Over the weekend, immigration officials stayed true to their word and began their next phase of immigration law enforcement against Central American nationals who have received a final order of removal from an immigration judge in recent years.
While immigration officials claim they are only looking to find and remove families from Central America who have had their chance to present their case in court and received a “final order of removal” dated January 1, 2014 or later, it remains to be seen whether this will be the case. In fact, for individuals with removal orders in absentia, they may have never even stepped foot into the courtroom. Many of these families are fleeing the continuing violence and economic ruin of countries such as El Salvador, Honduras, and Guatemala.
Although few details have been released regarding the execution of enforcement actions, immigration officers executed removal orders over the weekend which resulted in the arrest and detention of 121 Central American mothers and their children. These raids were targeted against families at their known addresses. These raids seem to have served little purpose than to sow fear in our communities and cause further harm to immigrants who are already fleeing unprecedented violence and persecution in their home countries.
Many of these intended immigrants often flee their home countries with little more than the clothes on their backs and what meager possessions they have managed to stash away. These individuals often arrive seeking the protection of the United States government under political asylum. Claimants are given a credible fear interview with an immigration officer to present their stories.
A successful political asylum seeker will be able to show they have either suffered persecution or will suffer persecution due to their race, religion, nationality, membership in a particular social group, or due to their political opinions. If granted, these individuals and their families will be allowed to stay in the United States.
However, unsuccessful claimants will find themselves handed a Notice to Appear (“NTA”) and be given a date to see an immigration judge. Some of these immigrants will be remanded into federal custody at a local detention center while others will be allowed to stay with friends or relatives until their court appearance is required. Federal detention centers have been filled to capacity and have been heavily criticized for being too harsh when alternative methods to ensure an immigrant’s appearing are available, such as posting a bond, requiring electronic monitoring, or allowing the immigrant to self-report with an immigration officer at regular intervals. An experienced attorney can seek a bond hearing to obtain an immigrant’s release from federal custody.
At the court hearing, these immigrants often face a complex and unfamiliar court system. It is well known that families who can afford to hire counsel to represent their claims are far more successful than self-represented litigants. If successful, the family will be granted political asylum and will be allowed to remain in the United States. Unsuccessful applicants will receive an order of removal. While there is a possibility to appeal the case to the Board of Immigration Appeals and even the federal courts, many pro se litigants do not fully understand their rights or the legal complexities of immigration law. Once the time to appeal has lapsed, their order of removal becomes final.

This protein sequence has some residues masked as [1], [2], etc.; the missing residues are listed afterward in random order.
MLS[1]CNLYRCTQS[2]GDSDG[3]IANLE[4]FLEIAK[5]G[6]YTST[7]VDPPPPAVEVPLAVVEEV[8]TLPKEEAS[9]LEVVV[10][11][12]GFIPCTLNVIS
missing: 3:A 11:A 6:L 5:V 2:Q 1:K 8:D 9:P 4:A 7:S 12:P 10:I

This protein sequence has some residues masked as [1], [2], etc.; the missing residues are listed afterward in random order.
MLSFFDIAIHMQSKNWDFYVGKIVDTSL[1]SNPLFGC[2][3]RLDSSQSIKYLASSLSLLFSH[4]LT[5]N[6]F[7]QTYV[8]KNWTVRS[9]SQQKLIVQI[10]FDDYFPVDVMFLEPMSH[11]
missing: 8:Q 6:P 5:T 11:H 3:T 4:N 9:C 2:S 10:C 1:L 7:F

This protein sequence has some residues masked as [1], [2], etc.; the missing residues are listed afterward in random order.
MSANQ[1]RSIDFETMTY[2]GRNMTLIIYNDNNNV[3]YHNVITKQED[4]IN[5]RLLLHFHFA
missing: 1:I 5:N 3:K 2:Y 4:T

Immigration officials believe their efforts are necessary to stem the huge influx of immigrant families from Central America. Last year, immigration officials claimed that the number of illegal entries had reached record numbers. However, their efforts may have the undesired effect of driving immigrant communities further underground. Immigrants are likely to experience a growing distrust of the US government and may in turn intentionally skip their court appearances to the detriment of all involved. Immigrants with otherwise legitimate asylum claims may spend their entire lives living illegally because of misplaced fear and immigrant officials will waste valuable resources in seeking, apprehending, and prosecuting the individuals who have legitimate claims.
In addition, immigration officials claim that families who have received a final order of removal have already had their chance to present their case in court. However, this may not be the case when an order of removal is issued in absentia. In those cases, it is likely that the individual has not even stepped foot into the courtroom for reasons ranging from never being informed of the court date or court location to moving and being unaware of the responsibility to keep the immigration court apprised of their current address and not receiving the hearing notice. In addition, these raids may have the additional undesired effect of incentivizing immigrants to provide false addresses or to constantly move out of fear that they will be detained.
While it is important for the United States to enforce its immigration laws, there are certainly more humane and dignified ways to approach the problem. These immigrants have seen and experienced fear and terror that many of us will never face, and we should not be adding to that fear by ripping women and children from their homes in the dead of night.
If you have any questions or would like to seek a consultation for your case, please call Lubiner, Schmidt & Palumbo at 908-709-0500.